Protest held for primate liberation
UCLA refutes activists’ accusation that research using
animals is brutal
By Lee Bialik
DAILY BRUIN CONTRIBUTOR
Protesters against lab experimentation on primates
marched from the Federal Building to the UCLA Neurophysiology building
and through Westwood on Monday.
Participants in the protest said UCLA was targeted to
advocate against experiments using primates that occur on campus. The
university strongly refutes their accusations.
The protest was one of dozens of events scheduled to
take place this week in 20 cities nationwide. The events are a part of
National Primate Liberation Week.
Activists organized the events in response to an
investigative report released this week by a national non-profit
research organization called Stop Animal Exploitation NOW!
The report detailed an increase in experiments using
primates as well as an increase in public funding for them.
Michael Budkie, the author of the SAEN report and
organizer of national SAEN events, said experiments at UCLA often use
methods such as restraining primates to chairs, making openings in their
skulls, and placing electrodes in their brains.
Budkie added that research often makes the subjects
susceptible to diseases such as meningitis.
He believes the awareness of students and faculty
could help change the university's research policy of using animals.
"While some people at universities get paid to perform
experiments, I know that other scientists have higher ethical
standards," he said.
According to a statement issued by UCLA, the
university makes every effort to minimize pain and discomfort to the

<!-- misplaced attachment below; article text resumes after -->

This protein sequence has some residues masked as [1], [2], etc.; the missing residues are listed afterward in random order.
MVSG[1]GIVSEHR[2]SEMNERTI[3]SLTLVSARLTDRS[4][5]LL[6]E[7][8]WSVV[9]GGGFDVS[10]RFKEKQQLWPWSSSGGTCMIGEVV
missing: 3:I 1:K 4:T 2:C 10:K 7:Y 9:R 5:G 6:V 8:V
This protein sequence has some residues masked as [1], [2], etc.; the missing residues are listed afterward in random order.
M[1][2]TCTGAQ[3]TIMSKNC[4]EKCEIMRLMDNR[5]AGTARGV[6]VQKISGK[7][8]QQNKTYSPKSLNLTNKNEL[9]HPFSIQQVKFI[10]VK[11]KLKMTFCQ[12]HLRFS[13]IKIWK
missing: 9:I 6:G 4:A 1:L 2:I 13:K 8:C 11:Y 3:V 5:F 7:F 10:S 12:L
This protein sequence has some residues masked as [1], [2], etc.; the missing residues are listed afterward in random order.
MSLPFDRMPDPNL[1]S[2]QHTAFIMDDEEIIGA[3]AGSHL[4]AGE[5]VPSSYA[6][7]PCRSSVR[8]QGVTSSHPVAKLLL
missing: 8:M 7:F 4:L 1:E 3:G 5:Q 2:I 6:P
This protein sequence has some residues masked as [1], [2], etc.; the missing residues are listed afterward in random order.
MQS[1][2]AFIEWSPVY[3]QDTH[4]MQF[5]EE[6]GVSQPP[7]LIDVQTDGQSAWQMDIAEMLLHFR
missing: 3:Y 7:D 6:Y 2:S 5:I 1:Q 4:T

animals. These efforts include having campus veterinarians and trained
animal-care specialists monitor every animal-research project to ensure
the animals are treated humanely.
In addition, the university said animals are only used
in research when no other appropriate means is available and that every
animal-research project at UCLA must be approved by an independent
The protesters believed otherwise, saying that
research was unnecessary and brutal.
They described themselves as independent activists who
live in Los Angeles and hope to raise public awareness.
Protester Dena Snedden, who grew up in the UCLA area
and attended UCLA Extension, said she was protesting to help bring UCLA
to the 21st century.
"It's time that they explore and implement humane
medical research. The technology is there," she said.
"The reason this is happening is to line certain
individuals' pockets at the animals' expense and the public's expense."
But researchers denied the group's allegations.
"The research I do wouldn't be worth anything if the
animals weren't socially and physically healthy. We maintain the
conditions to assure that that's the case," said psychiatry and
behavioral sciences Professor Lynn Fairbanks, one of the professors
named by the protesters as using primates in research.
SAEN has also planned a candlelight vigil in Westwood
on Friday evening.